I ask, then, where is the conflict that is being brought up now in the free state of Florida?
Why is the Second Amendment continuously being hijacked to suit one’s own needs when it has been decided and accepted over a decade ago by SCOTUS?
Liberties are being taken against the liberties already decided upon.
Combine that with some contrived catch phrase like “The Free State of Florida” as opposed to the “Imprisoned State of Iowa” and you can see where all this is headed.
Political differences are fine.
Ginning up a base at the expense of those not in agreement is not.
And still it is always hidden behind words such as “Liberty,” “Constitutional,” “Free,” and “Patriot.”
Historically speaking, it is nothing new.
When we fought in WWI, sauerkraut was call “Freedom Cabbage.”
Liberty Measles were very contagious back then as well.
When France declared they would not take place with war with Iraq, French Fries were called “Freedom Fries.”
Florida has recently been dubbed the aforementioned “Free State of Florida.”
You get the point.
And now the sheriffs are circling the wagons joining in on this charade and milking every drop of media attention.
Hmmm. I can’t wait for my next article when it deals with the concept of “Constitutional Sheriffs.”
Yup, there’s that word again.
David Magnusson is a retired police chief with 36 ½ years of law enforcement experience having spent 30 of these years with the Miami Police Department retiring as an assistant chief. He was chief of the Havelock Police Department in the Marine Corps City of Havelock, North Carolina, home to Cherry Point Marine Corps Air Station. He returned to South Florida as chief of the El Portal Police Department.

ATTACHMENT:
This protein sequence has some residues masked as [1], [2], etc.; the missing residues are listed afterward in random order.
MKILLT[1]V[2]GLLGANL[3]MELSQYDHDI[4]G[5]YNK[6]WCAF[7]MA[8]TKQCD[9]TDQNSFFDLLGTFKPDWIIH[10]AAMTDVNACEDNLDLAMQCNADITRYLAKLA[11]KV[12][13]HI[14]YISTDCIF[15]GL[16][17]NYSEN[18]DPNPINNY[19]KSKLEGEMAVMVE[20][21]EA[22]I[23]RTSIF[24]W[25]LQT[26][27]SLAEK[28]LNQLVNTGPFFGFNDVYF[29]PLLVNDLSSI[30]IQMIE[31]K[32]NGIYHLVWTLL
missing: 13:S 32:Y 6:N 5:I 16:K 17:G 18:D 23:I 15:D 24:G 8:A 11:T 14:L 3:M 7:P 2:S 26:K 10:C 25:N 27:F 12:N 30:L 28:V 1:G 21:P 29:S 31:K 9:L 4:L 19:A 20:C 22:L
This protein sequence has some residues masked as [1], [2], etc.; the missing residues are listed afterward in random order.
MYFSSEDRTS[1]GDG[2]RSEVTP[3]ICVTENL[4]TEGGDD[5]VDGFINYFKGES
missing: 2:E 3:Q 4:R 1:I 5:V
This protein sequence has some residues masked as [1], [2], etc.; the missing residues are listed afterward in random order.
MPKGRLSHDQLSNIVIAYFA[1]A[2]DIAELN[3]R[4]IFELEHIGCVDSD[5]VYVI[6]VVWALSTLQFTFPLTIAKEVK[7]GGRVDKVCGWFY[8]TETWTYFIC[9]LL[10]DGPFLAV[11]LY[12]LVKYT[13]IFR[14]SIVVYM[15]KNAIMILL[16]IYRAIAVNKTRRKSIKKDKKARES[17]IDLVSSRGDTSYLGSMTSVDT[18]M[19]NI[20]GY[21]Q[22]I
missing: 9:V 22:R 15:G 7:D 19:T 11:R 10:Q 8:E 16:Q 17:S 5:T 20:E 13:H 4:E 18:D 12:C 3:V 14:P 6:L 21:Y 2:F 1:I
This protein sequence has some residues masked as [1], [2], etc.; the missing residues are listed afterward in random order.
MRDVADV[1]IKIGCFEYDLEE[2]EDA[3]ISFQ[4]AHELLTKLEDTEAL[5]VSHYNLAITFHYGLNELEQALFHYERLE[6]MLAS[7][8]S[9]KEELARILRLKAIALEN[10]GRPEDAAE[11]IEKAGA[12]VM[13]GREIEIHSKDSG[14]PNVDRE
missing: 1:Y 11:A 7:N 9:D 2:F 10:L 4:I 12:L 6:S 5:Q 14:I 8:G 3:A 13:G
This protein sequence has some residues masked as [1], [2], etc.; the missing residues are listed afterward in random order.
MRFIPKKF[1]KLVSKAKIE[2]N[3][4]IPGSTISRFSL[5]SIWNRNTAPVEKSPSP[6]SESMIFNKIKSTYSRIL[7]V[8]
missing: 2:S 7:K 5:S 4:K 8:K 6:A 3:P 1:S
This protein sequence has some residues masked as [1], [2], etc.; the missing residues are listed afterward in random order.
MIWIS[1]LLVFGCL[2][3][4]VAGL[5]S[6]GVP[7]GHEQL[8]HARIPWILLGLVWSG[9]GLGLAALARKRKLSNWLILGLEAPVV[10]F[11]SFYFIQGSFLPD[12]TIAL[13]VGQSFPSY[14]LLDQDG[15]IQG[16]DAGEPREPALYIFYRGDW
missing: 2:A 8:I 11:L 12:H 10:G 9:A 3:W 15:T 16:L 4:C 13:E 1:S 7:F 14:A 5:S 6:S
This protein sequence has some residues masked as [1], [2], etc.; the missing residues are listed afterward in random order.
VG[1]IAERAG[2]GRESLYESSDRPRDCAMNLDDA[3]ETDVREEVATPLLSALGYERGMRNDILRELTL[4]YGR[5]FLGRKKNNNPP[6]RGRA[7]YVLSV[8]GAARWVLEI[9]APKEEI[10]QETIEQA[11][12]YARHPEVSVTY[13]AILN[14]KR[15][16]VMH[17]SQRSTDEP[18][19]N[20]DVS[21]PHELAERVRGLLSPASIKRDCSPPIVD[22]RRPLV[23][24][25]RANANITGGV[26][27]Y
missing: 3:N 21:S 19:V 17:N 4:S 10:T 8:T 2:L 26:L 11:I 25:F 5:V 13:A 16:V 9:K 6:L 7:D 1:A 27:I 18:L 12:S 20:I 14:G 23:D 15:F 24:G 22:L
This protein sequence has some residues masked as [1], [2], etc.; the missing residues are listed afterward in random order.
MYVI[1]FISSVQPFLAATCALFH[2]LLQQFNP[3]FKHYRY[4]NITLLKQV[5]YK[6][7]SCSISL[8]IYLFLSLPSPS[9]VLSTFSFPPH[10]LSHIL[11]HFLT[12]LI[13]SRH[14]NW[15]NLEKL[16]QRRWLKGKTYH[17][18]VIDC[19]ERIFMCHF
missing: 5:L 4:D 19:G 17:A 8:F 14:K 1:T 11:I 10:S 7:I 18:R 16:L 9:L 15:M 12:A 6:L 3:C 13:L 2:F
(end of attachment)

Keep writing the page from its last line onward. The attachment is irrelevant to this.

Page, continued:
He chaired the COVID and Domestic Violent Extremism Committees for the Association of Miami Dade County Chiefs of police. He teaches about Hate Crimes, Violent Extremism, and Inclusive Policing to law enforcement agencies.
A historian, Magnusson has written on military and presidential history topics. He is a diehard baseball (St. Louis Cardinals) and boxing fan. Magnusson resides in South Florida with his wife. Their children and grandchildren are never too far away.
that supports ONLY good Democratic candidates
Please consider supporting the fund. Thank you!